strategy

From Goldfish to Mountain Dew, here’s why so many snacks are getting a spicy twist

“Spicy foods, especially Cheetos or Takis, lend themselves really well to creator culture,” Brendan Shaughnessy, strategy director at cultural consultancy sparks & honey, told Marketing Brew.
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Blue Diamond

· 3 min read

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You probably don’t want your mid-afternoon almonds to taste like the hottest pepper in the world, the Carolina Reaper. But if you do, you can buy ’em, thanks to Blue Diamond’s line of spicy almonds released in April.

Blue Diamond is one of many brands over the past couple of years to have taken its signature product and made it spicy. In April, Goldfish worked with Frank’s RedHot to create a spicy version of its cracker, while McCormick turned its classic Old Bay seasoning into hot sauce in 2020.

  • Mountain Dew took the trend to absurd new heights last week, teaming up with Cheetos (both are owned by PepsiCo) to create a Flamin’ Hot limited edition of its soda.
  • PepsiCo’s been trying to capitalize on the success of the Flamin’ Hot Cheeto for quite some time—see: Flamin' Hot Rold Gold, Ruffles, and Smartfood. And Flamin’ Hot Cheetos ice cream.

Why is it spicy

Melanie Zanoza Bartelme, global food analyst at market research firm Mintel, told Marketing Brew that people are becoming more intrigued by spicy flavors, spurring brands to react accordingly. “A few years back, we saw increased interest in different kinds of peppers, such as ghost pepper and the super-spicy Carolina Reaper,” she explained.

Sad stat of the day: A Mintel survey conducted in January found that 42% of US consumers agree that trying new snack flavors “adds some excitement” to their daily routines.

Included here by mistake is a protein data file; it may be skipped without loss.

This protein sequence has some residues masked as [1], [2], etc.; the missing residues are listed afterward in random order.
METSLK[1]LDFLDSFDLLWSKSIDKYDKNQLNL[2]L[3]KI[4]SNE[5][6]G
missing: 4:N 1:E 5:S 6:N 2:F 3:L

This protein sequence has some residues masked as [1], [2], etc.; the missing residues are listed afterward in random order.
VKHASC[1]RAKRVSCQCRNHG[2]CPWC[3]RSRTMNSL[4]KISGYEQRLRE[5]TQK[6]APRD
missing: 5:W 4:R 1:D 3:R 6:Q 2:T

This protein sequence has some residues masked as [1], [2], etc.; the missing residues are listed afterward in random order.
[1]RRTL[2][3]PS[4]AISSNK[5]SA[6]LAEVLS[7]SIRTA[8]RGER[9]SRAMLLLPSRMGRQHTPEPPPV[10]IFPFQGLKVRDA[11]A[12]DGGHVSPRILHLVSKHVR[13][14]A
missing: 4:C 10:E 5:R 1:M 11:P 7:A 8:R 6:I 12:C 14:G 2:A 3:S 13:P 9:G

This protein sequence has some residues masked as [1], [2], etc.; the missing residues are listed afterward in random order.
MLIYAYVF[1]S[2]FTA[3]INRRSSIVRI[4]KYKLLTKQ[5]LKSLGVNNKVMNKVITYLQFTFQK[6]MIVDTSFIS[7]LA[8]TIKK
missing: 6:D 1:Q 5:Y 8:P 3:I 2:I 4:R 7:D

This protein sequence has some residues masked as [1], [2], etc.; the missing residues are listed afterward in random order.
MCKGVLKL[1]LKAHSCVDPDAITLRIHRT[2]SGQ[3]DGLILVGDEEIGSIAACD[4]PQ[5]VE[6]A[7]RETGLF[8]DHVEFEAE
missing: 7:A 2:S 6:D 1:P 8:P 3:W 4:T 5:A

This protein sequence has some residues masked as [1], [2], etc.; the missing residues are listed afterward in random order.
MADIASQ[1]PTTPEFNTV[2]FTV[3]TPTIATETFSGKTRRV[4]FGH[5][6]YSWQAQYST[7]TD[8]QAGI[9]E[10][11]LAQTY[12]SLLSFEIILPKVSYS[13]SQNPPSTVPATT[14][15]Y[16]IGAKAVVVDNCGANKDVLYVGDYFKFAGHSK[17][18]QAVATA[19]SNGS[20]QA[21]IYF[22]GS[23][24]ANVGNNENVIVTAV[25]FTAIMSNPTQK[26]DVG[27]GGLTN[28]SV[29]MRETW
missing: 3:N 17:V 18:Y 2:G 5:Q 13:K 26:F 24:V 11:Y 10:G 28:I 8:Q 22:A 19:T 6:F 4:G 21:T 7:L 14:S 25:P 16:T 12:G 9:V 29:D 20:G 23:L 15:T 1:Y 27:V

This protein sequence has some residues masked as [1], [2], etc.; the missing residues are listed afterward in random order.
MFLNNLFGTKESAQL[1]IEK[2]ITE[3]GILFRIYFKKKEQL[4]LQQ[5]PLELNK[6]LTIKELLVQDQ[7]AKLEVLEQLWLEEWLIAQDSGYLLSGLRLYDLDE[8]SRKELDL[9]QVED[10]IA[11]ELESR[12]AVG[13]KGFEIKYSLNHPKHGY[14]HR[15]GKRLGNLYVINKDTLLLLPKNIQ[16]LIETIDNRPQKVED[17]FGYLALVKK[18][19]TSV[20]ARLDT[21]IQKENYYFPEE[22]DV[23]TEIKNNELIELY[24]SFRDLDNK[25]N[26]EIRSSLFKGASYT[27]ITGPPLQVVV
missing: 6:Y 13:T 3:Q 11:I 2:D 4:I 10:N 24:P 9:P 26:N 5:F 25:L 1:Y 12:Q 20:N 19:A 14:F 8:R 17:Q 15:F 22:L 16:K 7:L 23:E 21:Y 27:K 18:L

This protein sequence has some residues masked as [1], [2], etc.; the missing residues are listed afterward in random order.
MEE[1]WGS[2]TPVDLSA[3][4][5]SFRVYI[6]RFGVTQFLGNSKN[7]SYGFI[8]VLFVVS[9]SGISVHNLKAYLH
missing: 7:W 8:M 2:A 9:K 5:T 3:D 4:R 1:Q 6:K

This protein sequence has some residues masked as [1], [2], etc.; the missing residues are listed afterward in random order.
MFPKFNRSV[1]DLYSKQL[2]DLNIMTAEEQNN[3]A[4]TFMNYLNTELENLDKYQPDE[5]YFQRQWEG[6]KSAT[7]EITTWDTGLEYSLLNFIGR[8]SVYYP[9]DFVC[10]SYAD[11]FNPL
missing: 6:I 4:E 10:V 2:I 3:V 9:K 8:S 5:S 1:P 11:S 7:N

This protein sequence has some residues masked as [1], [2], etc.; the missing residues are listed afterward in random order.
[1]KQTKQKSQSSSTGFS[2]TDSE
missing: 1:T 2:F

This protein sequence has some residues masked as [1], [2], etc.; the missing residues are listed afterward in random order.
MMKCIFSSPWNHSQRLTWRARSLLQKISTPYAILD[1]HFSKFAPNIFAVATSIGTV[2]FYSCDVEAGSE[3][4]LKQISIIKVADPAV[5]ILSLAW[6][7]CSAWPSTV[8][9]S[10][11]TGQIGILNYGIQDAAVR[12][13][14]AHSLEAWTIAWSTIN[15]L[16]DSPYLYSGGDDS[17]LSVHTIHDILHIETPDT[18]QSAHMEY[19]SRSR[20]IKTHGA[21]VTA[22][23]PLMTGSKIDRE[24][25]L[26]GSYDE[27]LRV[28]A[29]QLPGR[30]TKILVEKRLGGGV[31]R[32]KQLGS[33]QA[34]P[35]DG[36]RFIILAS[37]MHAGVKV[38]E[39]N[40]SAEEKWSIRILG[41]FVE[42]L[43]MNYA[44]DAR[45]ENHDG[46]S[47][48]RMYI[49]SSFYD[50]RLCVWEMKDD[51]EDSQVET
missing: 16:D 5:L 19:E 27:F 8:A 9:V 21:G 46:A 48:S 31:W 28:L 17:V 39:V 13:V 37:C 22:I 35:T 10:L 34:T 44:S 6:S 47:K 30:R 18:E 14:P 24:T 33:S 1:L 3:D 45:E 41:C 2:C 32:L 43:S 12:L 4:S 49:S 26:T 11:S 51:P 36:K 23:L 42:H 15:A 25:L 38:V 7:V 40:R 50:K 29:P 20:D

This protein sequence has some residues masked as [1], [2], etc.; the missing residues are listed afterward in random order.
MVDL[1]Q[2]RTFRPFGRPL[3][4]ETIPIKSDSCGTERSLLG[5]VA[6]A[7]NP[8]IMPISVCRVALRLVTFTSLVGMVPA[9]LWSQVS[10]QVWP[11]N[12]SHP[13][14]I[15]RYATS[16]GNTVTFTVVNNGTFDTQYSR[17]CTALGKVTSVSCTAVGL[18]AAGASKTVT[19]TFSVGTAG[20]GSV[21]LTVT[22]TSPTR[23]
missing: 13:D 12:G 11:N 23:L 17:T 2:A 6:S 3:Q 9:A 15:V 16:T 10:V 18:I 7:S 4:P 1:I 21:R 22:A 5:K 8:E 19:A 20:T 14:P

• “These sorts of limited-edition spicy products were already happening before the pandemic, but I think that the monotony of day-to-day life during the pandemic could be creating a need for something to break out of what may be becoming a flavor rut,” Bartelme told us, adding that, for brands, “these kinds of collaborations, or line extensions, may represent a less risky route toward innovation right now.”

Blast from the past: Spice-laden snacks could also stem from nostalgia marketing, which—as Ad Age recently noted—is popular right now. Brendan Shaughnessy, strategy director at cultural consultancy sparks & honey, said people have been gravitating toward “nostalgia and comfort foods” over the past 18 months. He pointed to the fact that Flamin’ Hot Cheetos were invented in 1989, so “there’s a lot of nostalgia with them as a snack food.”

That’s hot

Shaughnessy said social platforms are likely driving the trend as well. Case in point: The hashtag “#hotsaucechallenge” on TikTok has 95.9 millon views.

“Spicy foods, especially Cheetos or Takis, lend themselves really well to creator culture,” he explained. “Looking at a TikTok challenge, or watching someone make something on YouTube, feels very communal and participative, even if we’re just watching them experience it. If we think about things like quarantine or our inability to travel to different places, [social media] feels like a really natural place for spicy foods to continue to be experimented with in a way that feels a little bit more participative.”—MS

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